Unlike graphical facilitation, where you’re recording a group’s output and making meaning in real time, in many cases you’re creating a mind map in isolation and then sharing it with others with whom you may not be face to face. That means they don’t have the context that you did at the time you created the map.
In other words, YOU know what you meant when you structured your mind map and its contents the way you did, but they may not understand what you’re trying to communicate. That means it’s very important that you review your mind maps before you share them from the point of view of their intended audience. Ask yourself: “What if I was them? Would I ‘get’ this?” If the answer is “no,” then you have more work to do!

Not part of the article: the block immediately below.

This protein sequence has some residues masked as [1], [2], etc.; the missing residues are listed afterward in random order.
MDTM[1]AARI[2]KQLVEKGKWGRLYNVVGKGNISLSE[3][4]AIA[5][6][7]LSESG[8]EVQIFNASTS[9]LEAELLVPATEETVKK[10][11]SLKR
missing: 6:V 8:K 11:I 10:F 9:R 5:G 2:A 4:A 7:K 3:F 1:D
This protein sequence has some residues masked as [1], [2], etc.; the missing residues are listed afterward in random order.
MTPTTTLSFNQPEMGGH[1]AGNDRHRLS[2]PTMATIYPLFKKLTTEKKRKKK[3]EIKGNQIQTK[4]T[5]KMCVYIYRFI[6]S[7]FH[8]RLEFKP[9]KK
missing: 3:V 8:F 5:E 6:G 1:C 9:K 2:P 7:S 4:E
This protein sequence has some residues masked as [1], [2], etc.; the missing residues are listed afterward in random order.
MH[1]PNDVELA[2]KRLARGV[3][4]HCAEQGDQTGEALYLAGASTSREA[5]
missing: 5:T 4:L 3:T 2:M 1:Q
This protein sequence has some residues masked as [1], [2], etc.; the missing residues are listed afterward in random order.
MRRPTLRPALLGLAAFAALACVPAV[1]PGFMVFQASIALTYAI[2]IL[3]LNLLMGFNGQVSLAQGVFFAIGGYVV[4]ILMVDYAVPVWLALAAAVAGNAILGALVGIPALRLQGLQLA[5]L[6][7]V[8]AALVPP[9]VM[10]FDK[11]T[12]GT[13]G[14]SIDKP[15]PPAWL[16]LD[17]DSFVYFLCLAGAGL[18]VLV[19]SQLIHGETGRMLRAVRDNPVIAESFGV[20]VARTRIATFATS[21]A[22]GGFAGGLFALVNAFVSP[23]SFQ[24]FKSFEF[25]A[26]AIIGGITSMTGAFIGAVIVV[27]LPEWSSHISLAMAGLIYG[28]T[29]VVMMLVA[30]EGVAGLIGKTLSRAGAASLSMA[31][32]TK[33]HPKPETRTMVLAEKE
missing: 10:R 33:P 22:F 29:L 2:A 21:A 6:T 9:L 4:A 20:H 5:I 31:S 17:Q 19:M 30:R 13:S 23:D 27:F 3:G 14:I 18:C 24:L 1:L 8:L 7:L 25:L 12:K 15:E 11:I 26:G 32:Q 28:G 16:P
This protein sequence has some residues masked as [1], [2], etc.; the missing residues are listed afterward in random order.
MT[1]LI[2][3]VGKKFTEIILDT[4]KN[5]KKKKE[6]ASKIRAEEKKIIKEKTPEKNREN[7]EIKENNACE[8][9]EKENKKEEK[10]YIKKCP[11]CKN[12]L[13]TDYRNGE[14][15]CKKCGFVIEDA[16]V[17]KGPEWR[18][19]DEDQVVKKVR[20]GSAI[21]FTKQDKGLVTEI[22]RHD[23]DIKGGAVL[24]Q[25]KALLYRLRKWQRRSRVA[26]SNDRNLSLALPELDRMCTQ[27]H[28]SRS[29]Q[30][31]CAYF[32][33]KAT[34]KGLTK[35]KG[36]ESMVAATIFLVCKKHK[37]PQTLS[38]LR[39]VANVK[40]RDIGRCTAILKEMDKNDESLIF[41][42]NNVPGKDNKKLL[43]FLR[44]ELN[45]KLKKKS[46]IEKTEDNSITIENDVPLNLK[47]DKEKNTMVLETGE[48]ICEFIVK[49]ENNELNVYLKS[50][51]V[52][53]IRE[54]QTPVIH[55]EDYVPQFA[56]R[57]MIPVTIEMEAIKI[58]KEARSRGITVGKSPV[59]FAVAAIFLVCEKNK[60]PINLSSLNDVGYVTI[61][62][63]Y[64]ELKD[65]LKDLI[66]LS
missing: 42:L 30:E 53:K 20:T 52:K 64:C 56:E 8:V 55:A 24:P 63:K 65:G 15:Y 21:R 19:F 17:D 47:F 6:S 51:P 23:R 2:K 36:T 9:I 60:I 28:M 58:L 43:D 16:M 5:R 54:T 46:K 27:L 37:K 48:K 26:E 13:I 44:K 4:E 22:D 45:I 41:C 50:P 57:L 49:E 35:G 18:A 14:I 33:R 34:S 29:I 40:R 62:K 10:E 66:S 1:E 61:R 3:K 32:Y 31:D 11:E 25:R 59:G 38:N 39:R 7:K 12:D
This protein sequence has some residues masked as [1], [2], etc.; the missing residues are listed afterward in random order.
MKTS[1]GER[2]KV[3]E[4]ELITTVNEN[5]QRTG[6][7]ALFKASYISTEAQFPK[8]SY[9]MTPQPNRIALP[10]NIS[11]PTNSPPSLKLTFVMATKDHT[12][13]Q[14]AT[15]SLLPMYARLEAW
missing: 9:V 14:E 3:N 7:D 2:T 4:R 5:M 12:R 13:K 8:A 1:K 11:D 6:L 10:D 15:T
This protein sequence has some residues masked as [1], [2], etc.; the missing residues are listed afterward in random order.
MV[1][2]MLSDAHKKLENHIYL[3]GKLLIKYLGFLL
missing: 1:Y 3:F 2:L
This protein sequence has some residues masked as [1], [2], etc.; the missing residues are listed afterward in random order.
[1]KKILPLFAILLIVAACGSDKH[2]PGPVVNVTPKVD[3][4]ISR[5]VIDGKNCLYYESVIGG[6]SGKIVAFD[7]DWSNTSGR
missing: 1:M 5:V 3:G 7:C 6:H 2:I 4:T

Via Dave Wood, Ariana Amorim